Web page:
Jan Schalowski is a PhD Candidate in the field of Marketing at Kühne Logistics University. Jan's work is embedded in the German Research Foundation (DFG) Research Unit about the marketing of hedonic media products in the context of digital social media. His research focus lies on the analysis of social networks for targeted marketing communication.
Previously, he worked as a research assistant at the Innovation Incubator at the Leuphana University of Lüneburg for almost three years. There he contributed significantly to the establishment of a regional start-up panel with finally 1,000 participants.
At the University of Hamburg, Jan Schalowski studied Business Administration and obtained a diploma degree (equivalent to M.Sc.) in 2012. In the scope of his diploma thesis in Marketing, he carried out a panel analysis to investigate the consequences of digital piracy on music sales.
|2012 - 2015|
Research Assistant at the Lüneburg Innovation Incubator, a research-driven EU project for regional development at the Leuphana University of Lüneburg, Germany
|2010 - 2011|
Internship at IBM in the field of managing a full-scope IT outsourcing account for a customer in the shipping and logistics sector, Hamburg, Germany
Student trainee at guenstiger.de, Hamburg, Germany
PhD Candidate in Marketing at Kühne Logistics University
|2005 - 2012|
University of Hamburg, university degree in Business Administration with majors in Marketing, Business IT and Industrial Management, Hamburg, Germany
Schalowski, Jan and Christian Barrot (2016): Before and after - A managerial application of social network analysis for the planning and evaluation of viral marketing campaigns, in: Samuelsen, Bendik (ed.): Marketing in the age of data: Oslo.
Schalowski, Jan and Christian Barrot (In press): The Long-term Diffusion of Digital Platforms — An Agent-based Model, in: Krcmar, Helmut, Jane Fedorowicz, Wai Fong Boh, Jan M. Leimeister and Sunil Wattal (ed.): Proceedings of the 40th International Conference on Information Systems: Munich.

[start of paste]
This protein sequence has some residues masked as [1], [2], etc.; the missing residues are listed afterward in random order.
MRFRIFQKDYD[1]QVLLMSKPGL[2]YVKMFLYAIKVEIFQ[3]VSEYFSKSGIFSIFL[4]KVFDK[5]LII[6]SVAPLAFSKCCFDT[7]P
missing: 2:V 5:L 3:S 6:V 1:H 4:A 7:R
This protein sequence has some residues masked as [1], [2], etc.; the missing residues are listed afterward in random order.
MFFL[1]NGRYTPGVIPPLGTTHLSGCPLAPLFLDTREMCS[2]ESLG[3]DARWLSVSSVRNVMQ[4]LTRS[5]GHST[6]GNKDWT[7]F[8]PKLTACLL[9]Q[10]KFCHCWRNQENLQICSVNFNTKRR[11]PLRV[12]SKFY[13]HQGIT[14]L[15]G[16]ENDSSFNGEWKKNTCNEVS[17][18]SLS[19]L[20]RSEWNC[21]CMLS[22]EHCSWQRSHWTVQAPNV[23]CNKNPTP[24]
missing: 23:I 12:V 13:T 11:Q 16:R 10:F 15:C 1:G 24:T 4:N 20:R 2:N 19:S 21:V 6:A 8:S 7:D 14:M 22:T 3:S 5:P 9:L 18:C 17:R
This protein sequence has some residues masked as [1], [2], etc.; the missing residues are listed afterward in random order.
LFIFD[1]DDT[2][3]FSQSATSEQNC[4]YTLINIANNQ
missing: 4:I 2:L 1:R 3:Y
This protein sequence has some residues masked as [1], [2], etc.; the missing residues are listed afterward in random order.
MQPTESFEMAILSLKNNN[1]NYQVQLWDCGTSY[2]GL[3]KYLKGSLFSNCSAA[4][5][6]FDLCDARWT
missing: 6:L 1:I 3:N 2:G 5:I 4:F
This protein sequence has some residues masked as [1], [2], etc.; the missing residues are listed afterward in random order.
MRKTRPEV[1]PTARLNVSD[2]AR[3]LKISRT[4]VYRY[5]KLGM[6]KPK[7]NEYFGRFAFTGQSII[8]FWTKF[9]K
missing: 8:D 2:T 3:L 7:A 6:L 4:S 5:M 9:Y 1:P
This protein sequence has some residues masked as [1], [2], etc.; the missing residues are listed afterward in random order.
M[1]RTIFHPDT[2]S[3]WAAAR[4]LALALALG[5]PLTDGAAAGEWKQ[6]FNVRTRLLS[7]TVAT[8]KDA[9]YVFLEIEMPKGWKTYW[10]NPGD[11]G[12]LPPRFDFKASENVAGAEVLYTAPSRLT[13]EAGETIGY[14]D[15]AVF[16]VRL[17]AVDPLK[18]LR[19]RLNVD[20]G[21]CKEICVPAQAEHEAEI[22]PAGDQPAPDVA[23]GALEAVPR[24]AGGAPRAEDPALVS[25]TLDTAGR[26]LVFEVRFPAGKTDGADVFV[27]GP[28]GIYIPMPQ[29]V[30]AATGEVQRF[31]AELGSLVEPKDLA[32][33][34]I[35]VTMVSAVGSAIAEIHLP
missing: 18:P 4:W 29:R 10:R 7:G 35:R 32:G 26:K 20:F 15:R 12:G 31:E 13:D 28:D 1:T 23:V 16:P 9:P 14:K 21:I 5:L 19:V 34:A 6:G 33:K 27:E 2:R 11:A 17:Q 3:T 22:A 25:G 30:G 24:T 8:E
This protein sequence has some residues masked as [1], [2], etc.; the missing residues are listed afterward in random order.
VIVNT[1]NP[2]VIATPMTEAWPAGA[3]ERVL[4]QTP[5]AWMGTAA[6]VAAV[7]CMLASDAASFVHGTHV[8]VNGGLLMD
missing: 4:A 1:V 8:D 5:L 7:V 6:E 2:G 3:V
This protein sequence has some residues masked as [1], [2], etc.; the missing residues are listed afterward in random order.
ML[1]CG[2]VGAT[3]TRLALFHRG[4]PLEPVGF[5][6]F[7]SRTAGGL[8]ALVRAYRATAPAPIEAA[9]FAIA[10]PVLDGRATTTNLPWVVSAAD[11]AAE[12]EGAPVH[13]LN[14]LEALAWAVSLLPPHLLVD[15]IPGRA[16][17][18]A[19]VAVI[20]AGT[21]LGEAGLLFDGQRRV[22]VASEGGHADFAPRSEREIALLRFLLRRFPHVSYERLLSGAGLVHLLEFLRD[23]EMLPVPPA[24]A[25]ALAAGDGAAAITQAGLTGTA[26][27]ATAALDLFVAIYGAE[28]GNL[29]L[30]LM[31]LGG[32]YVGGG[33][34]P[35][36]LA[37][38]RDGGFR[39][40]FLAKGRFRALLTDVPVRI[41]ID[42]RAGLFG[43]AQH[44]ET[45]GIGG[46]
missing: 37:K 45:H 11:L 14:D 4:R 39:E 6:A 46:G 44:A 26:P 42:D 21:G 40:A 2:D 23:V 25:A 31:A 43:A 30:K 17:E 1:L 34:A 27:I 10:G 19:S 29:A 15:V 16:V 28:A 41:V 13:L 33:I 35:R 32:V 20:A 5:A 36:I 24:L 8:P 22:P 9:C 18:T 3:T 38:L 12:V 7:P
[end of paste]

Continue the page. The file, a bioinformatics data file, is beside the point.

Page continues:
Abstract: In recent years, many industries have experienced the rise of digital platforms (e.g., eBay, Uber, or Takeaway.com). A common characteristic of these concepts is that they focus on fragmented markets populated by many small firms, which often show a high fluctuation. However, established diffusion models based on Bass (1969) do not account for fluctuation in the market potential, although the exit of adopters and the entry of new firms could change the diffusion curve significantly. Thus, we propose an extension of the Bass Model to account for the exit and entry of (potential) adopters and empirically test this framework in a real-world setting. Using two decades of adopter data of leading digital platforms and information on the complete market potential, we employ agent-based models to analyze the effects of fluctuation on the platform diffusion. Initial results confirm the existence of high fluctuation and indicate relevant impacts on the diffusion curve.
Schalowski, Jan and Christian Barrot (2017): Call Me Maybe: Imbalanced Dyads in Networks Across Four Communication Channels, in: Bijmolt, Tammo, Koert van Ittersum, Peter Verhoef and Jaap Wieringa (ed.): 46th EMAC Annual Conference: Leaving Footprints, European Marketing Academy: Groningen.
Abstract: This paper critically examines the prevailing practice in empirical studies of social networks to define edges in communication networks as undirected. This approach is based on the assumption that communication is inherently reciprocal and, thus, directionality can be ignored. In contrast, we argue that this assumption of reciprocity does not hold true for regular communication channels, such as telephone or instant massaging. The present study uses large-scale observational data on communication in networks across four distinct channels to investigate the (im-)balance of dyads and its causes. We show that dyads with a dominant direction can make up to 73 % of all edges in a communication network. When analyzing potential causes for imbalanced communication patterns, we find that gender is a key driver for observed asymmetric relationships as females reveal significantly higher outbound shares, whereas high degrees of clustering counteract the phenomenon of imbalance.